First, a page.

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Background and Data Limitations

Project Purpose
Disclaimer
Source Data
Development
Funding

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Project Purpose

The Geothermal Information Layer for Oregon (GTILO) is the Oregon Department of Geology and Mineral Industries' (DOGAMI) geospatial database system that stores and manages Oregon's geothermal resource information. GTILO communicates the state’s geothermal potential and goes to answering the fundamental question: what is the extent to which geothermal resources can contribute to the increasing demand for electricity and application of direct use in Oregon?

GTILO also furthers the mission of the Department for geothermal energy studies and directly relates to the state's Renewable Portfolio Standards (RPS). The RPS fosters market demand and essentially makes the state's utilities meet a specific renewable capacity requirement - "green" power with a power generation capacity of 25 percent by 2025. Geothermal power could become an important part of the state's renewable mix as a firm, dependable supply of electric power – any time – and for energy saving non-electrical purposes (low-temperature direct-use applications). See Resources and Download Data for geothermal data sources used.

Latest additions and changes

The dataset for GTILO release 2 (GTILO-2) is a collection of two geospatial files:

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Disclaimer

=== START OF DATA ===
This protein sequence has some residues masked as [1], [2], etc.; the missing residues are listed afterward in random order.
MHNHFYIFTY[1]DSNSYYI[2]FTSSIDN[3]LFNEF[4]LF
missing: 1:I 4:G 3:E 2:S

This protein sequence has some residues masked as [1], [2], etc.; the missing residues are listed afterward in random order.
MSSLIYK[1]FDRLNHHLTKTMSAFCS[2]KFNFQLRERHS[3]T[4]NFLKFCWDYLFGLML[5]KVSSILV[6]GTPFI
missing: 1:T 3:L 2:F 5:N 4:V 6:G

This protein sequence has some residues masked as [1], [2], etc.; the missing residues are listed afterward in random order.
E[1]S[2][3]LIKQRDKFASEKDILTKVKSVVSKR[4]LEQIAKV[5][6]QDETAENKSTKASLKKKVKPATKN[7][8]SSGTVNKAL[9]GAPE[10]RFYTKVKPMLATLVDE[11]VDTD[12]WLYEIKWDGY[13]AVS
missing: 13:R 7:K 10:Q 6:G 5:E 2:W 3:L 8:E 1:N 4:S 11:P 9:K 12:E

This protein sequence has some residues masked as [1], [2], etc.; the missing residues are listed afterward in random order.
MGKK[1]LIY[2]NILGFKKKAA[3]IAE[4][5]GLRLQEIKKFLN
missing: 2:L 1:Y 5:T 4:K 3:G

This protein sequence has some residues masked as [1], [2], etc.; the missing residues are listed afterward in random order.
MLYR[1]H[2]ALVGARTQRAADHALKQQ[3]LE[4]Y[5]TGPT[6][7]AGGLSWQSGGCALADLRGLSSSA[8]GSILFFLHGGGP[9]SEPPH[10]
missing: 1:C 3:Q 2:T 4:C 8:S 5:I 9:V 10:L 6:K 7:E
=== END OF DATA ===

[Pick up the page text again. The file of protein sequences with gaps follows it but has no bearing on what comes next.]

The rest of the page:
AAlthough the data set for GTILO-2 is statewide in extent, coverage varies from county to county because the data collection was contingent upon a variety of published and unpublished literature sources, exploration activities, or research programs with which we have not established ties. These datasets may contain some errors, but care has been taken to prevent duplications and omissions.

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Source Data

Download the zipped GTILO-2 file from the Download Data page and consult the metadata for GTILO reference information.

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Development

Funding

DOGAMI  is participating in the National Geothermal Data System (NGDS). The NGDS is a U.S. Department of Energy (DOE), Geothermal Technologies Program, funded project to form a system of State and Federal agencies, universities, and energy consortiums for compiling at-risk legacy, geothermal-relevant data. In 2009, funding for this project was made available through the American Recovery and Reinvestment Act, Public Law 111-5, US DOE Number: DE-FOA-0000109, Topic Area 3: Geothermal Data Development, Collection, and Maintenance. The US DOE awarded the Arizona Geological Survey (AZGS), acting on behalf of the Association of American State Geologists, 17.8 million dollars over 3 years to lead this effort. DOGAMI submitted a sub-proposal to AZGS for new geothermal data collection and is one of about 45 states geological surveys to populate the NGDS.

The US DOE Geothermal Technologies Program subsequently received additional funding to the project, expanding Task 2.4 of the project’s objectives, Collection of New Data. Again, DOGAMI submitted a sub-proposal to AZGS for new geothermal data collection and is one of the awardees.